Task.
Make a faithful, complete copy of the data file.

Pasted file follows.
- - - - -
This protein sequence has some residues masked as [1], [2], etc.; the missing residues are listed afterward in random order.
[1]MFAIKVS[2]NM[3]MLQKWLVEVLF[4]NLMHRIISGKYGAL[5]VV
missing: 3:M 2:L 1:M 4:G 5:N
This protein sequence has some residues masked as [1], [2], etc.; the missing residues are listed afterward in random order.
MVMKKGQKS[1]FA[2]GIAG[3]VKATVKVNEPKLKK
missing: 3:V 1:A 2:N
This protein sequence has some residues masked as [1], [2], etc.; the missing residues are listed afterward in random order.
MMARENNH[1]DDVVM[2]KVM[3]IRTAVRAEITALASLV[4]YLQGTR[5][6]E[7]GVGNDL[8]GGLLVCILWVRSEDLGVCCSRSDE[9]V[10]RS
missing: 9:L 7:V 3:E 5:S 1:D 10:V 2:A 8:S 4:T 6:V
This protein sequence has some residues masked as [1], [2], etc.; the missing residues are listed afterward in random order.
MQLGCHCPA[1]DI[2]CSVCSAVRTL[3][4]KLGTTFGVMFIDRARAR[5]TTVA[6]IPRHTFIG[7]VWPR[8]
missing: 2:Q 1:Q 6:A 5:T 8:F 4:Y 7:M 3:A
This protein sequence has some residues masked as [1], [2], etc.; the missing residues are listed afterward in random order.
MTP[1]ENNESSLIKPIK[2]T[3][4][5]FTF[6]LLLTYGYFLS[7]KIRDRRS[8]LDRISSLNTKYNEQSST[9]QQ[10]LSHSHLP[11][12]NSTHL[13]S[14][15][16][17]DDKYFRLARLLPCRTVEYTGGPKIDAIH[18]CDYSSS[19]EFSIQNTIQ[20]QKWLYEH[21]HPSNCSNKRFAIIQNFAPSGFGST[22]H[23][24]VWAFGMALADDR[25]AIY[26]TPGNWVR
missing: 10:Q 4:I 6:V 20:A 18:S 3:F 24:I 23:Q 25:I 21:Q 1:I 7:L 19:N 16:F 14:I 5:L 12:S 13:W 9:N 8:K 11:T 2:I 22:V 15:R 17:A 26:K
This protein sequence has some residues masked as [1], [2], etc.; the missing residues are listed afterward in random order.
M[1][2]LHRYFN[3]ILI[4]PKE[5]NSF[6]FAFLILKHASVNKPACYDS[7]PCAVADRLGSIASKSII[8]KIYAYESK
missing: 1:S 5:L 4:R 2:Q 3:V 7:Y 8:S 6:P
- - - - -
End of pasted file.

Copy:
This protein sequence has some residues masked as [1], [2], etc.; the missing residues are listed afterward in random order.
[1]MFAIKVS[2]NM[3]MLQKWLVEVLF[4]NLMHRIISGKYGAL[5]VV
missing: 3:M 2:L 1:M 4:G 5:N
This protein sequence has some residues masked as [1], [2], etc.; the missing residues are listed afterward in random order.
MVMKKGQKS[1]FA[2]GIAG[3]VKATVKVNEPKLKK
missing: 3:V 1:A 2:N
This protein sequence has some residues masked as [1], [2], etc.; the missing residues are listed afterward in random order.
MMARENNH[1]DDVVM[2]KVM[3]IRTAVRAEITALASLV[4]YLQGTR[5][6]E[7]GVGNDL[8]GGLLVCILWVRSEDLGVCCSRSDE[9]V[10]RS
missing: 9:L 7:V 3:E 5:S 1:D 10:V 2:A 8:S 4:T 6:V
This protein sequence has some residues masked as [1], [2], etc.; the missing residues are listed afterward in random order.
MQLGCHCPA[1]DI[2]CSVCSAVRTL[3][4]KLGTTFGVMFIDRARAR[5]TTVA[6]IPRHTFIG[7]VWPR[8]
missing: 2:Q 1:Q 6:A 5:T 8:F 4:Y 7:M 3:A
This protein sequence has some residues masked as [1], [2], etc.; the missing residues are listed afterward in random order.
MTP[1]ENNESSLIKPIK[2]T[3][4][5]FTF[6]LLLTYGYFLS[7]KIRDRRS[8]LDRISSLNTKYNEQSST[9]QQ[10]LSHSHLP[11][12]NSTHL[13]S[14][15][16][17]DDKYFRLARLLPCRTVEYTGGPKIDAIH[18]CDYSSS[19]EFSIQNTIQ[20]QKWLYEH[21]HPSNCSNKRFAIIQNFAPSGFGST[22]H[23][24]VWAFGMALADDR[25]AIY[26]TPGNWVR
missing: 10:Q 4:I 6:V 20:A 18:S 3:F 24:I 23:Q 25:I 21:Q 1:I 7:L 19:N 16:F 14:I 5:L 12:S 13:W 9:N 8:K 11:T 2:I 22:V 15:R 17:A 26:K
This protein sequence has some residues masked as [1], [2], etc.; the missing residues are listed afterward in random order.
M[1][2]LHRYFN[3]ILI[4]PKE[5]NSF[6]FAFLILKHASVNKPACYDS[7]PCAVADRLGSIASKSII[8]KIYAYESK
missing: 1:S 5:L 4:R 2:Q 3:V 7:Y 8:S 6:P